Taxpayers with more complex situations might need to use Publication 505, Tax Withholding and Estimated Tax, instead.  This includes people who owe self-employment tax, the alternative minimum tax, or tax on unearned income from dependents, and people with capital gains or dividends.

Form 1040-ES can also help taxpayers figure these payments simply and accurately. The estimated tax package includes a quick rundown of key tax changes, income tax rate schedules for 2019 and a useful worksheet for figuring the right amount of tax to pay.

Estimated tax penalty relief

The IRS is waiving the estimated tax penalty for many taxpayers whose 2018 federal income tax withholding and estimated tax payments fell short of their total tax liability for the year. This relief is designed to help taxpayers who were unable to properly adjust their withholding and estimated tax payments to reflect an array of changes under TCJA.

The IRS will generally waive the penalty for any taxpayer who paid at least 85 percent of their total tax liability during the year through federal income tax withholding, quarterly estimated tax payments or a combination of the two. The usual percentage threshold is 90 percent to avoid a penalty. For more information about the penalty and requesting the waiver, see Form 2210 and its instructions.

Separately, farmers and fishermen qualify for a waiver if they file their 2018 tax return and pay all taxes due by April 15, 2019; April 17 for residents of Maine and Massachusetts. The usual deadline is March 1.

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Taxpayers should be ready to verify their identity when calling the IRS


Taxpayers and tax professionals who call the IRS will be asked to verify their identities. Being prepared before a call or visit can save taxpayers time by avoiding having to make multiple calls.

Before calling, taxpayers and tax professionals should instead consider using IRS.gov to access resources like the IRS Service Guide to get faster answers to their tax questions.

If a taxpayer decides to call, they should know that IRS phone assistors take great care to only discuss personal information with the taxpayer or someone the taxpayer authorizes to speak on their behalf. To make sure that taxpayers do not have to call back, the IRS reminds taxpayers to have the following information ready:

*Social Security numbers and birth dates for those who were named on the tax return.

*An Individual Taxpayer Identification Number letter if the taxpayer has one instead of an SSN.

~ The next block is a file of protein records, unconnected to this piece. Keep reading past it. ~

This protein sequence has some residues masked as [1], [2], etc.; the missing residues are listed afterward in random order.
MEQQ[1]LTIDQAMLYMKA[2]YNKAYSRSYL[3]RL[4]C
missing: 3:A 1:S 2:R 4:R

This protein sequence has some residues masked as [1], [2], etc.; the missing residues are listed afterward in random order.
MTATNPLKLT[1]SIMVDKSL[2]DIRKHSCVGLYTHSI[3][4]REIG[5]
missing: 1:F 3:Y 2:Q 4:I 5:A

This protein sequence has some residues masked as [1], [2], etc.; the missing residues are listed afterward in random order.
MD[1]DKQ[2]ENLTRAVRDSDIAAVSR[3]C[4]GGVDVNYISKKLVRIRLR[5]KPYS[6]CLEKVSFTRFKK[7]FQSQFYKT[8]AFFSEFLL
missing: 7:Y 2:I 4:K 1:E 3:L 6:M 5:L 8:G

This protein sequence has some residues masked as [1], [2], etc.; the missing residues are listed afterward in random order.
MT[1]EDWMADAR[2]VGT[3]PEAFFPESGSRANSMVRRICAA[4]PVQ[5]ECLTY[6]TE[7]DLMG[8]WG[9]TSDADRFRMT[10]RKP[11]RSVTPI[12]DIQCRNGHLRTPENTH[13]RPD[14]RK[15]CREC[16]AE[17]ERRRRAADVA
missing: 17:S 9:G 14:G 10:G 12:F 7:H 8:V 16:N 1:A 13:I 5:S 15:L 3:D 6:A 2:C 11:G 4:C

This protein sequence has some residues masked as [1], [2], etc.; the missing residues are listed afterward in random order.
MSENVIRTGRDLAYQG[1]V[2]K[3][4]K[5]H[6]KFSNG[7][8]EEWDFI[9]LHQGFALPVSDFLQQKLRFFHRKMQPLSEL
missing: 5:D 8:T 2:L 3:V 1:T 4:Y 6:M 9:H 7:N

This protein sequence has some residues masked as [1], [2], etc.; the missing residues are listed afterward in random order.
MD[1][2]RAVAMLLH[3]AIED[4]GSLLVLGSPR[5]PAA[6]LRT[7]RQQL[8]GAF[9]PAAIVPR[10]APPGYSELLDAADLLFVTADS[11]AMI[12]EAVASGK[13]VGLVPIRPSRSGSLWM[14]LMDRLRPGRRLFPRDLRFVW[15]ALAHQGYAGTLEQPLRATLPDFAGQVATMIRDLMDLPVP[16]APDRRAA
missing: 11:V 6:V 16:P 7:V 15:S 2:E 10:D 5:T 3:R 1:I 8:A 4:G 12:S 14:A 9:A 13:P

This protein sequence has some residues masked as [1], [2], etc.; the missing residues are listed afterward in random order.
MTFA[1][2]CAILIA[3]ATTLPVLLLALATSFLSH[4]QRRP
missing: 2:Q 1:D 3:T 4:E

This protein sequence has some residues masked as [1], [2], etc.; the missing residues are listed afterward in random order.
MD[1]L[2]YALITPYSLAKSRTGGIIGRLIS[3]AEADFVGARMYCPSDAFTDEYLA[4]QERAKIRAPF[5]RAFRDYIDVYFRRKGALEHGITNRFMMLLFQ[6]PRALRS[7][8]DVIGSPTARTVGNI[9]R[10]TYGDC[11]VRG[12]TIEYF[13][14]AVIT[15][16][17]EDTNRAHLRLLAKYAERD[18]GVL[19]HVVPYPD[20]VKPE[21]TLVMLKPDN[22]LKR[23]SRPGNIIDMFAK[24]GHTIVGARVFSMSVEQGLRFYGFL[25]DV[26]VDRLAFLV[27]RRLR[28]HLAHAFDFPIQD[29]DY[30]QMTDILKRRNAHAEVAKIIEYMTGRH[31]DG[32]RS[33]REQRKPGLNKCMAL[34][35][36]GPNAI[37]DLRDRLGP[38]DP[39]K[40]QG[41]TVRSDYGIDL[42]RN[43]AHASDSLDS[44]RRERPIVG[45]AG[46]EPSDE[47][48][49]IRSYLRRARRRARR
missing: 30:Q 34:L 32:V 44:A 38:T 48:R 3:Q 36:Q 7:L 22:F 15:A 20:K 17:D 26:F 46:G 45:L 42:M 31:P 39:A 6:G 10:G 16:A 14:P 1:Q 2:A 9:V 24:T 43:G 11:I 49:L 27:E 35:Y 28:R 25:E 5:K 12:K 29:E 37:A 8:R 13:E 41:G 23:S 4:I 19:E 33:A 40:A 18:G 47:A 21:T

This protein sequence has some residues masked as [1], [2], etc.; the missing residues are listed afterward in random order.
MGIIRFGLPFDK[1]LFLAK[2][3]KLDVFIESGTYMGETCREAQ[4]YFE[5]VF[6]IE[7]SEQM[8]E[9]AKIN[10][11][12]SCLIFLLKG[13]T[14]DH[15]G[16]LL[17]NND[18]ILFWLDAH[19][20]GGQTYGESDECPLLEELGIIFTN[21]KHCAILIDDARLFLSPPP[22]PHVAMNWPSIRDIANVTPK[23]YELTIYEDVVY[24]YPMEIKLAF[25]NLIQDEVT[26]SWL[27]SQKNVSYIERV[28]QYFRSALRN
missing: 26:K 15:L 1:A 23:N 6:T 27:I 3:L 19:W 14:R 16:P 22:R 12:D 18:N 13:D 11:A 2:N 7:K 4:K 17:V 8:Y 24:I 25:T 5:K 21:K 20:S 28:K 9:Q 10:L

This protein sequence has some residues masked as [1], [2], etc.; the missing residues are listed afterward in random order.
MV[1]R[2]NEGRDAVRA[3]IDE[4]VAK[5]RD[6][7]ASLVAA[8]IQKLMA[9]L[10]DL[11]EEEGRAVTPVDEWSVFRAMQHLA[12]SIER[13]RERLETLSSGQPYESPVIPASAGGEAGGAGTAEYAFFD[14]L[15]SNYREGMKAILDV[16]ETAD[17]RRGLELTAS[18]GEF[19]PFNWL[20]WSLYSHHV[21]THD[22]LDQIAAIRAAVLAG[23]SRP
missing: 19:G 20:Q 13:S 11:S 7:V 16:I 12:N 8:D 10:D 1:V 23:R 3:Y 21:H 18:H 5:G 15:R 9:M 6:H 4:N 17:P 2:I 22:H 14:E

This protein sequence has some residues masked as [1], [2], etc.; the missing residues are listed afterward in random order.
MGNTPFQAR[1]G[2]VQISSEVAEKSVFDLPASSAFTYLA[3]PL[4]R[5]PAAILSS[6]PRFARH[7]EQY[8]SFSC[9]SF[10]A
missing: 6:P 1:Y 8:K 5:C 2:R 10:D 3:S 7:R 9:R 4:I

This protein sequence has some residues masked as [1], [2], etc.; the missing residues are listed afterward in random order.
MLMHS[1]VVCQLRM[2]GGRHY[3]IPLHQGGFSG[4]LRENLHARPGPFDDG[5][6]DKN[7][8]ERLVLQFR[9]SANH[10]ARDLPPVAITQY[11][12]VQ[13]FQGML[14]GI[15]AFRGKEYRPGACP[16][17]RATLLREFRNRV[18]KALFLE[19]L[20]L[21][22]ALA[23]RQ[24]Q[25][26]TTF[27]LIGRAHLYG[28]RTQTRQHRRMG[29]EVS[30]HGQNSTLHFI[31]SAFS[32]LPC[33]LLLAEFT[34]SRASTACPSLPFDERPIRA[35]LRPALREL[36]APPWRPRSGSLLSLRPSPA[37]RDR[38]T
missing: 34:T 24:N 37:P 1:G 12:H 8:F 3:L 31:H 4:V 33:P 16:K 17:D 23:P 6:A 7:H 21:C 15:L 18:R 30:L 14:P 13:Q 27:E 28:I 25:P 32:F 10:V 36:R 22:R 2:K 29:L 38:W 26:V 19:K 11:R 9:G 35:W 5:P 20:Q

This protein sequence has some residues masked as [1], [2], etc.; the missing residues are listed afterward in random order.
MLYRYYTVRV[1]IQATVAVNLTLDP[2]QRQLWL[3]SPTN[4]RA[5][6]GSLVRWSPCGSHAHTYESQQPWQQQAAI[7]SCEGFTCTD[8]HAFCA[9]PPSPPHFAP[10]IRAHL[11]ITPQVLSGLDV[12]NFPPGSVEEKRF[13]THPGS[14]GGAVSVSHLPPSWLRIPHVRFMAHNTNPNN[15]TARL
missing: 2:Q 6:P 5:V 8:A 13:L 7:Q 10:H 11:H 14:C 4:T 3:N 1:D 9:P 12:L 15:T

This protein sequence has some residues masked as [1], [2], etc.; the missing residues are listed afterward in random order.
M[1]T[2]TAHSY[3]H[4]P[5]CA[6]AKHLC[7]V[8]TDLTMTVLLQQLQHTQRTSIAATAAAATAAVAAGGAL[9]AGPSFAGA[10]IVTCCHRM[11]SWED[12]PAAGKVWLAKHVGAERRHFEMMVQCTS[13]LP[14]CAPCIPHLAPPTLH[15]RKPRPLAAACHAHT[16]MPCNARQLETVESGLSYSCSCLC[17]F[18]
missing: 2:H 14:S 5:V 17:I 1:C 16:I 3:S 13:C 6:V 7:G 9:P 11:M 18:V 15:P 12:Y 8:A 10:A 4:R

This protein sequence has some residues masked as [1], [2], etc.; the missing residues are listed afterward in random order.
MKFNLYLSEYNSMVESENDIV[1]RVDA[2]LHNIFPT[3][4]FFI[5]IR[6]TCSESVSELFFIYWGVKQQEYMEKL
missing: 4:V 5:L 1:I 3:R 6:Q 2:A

*Their filing status: single, head of household, married filing joint or married filing separate.

*The prior-year tax return. Telephone assistors may need to verify taxpayer identity with information from the return before answering certain questions.

*A copy of the tax return in question.

*Any IRS letters or notices received by the taxpayer.

By law, IRS telephone assistors will only speak with the taxpayer or to the taxpayer’s legally designated representative.

If taxpayers or tax professionals are calling about someone else’s account, they should be prepared to verify their identities and provide information about the person they are representing. Before calling about a third-party, they should have the following information available:

*Verbal or written authorization from the third-party to discuss the account.

*The ability to verify the taxpayer’s name, SSN or ITIN, tax period, and tax forms filed.

*Preparer Tax Identification Number or PIN if a third-party designee.

One of these forms, which is current, completed and signed:

*Form 8821, Tax Information Authorization

*Form 2848, Power of Attorney and Declaration of Representative

Questions regarding a deceased taxpayer require different steps. The caller should be prepared to fax:

*The deceased taxpayer’s death certificate.

*Either copies of Letters Testamentary approved by the court, or IRS Form 56, Notice Concerning Fiduciary Relationship.

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Tax Time Guide


Most people affected by major tax reform changes 

WASHINGTON—With major tax law changes impacting every taxpayer, the Internal Revenue Service has developed a special electronic publication and other online resources designed to help people understand how tax reform affects them this year and the years ahead.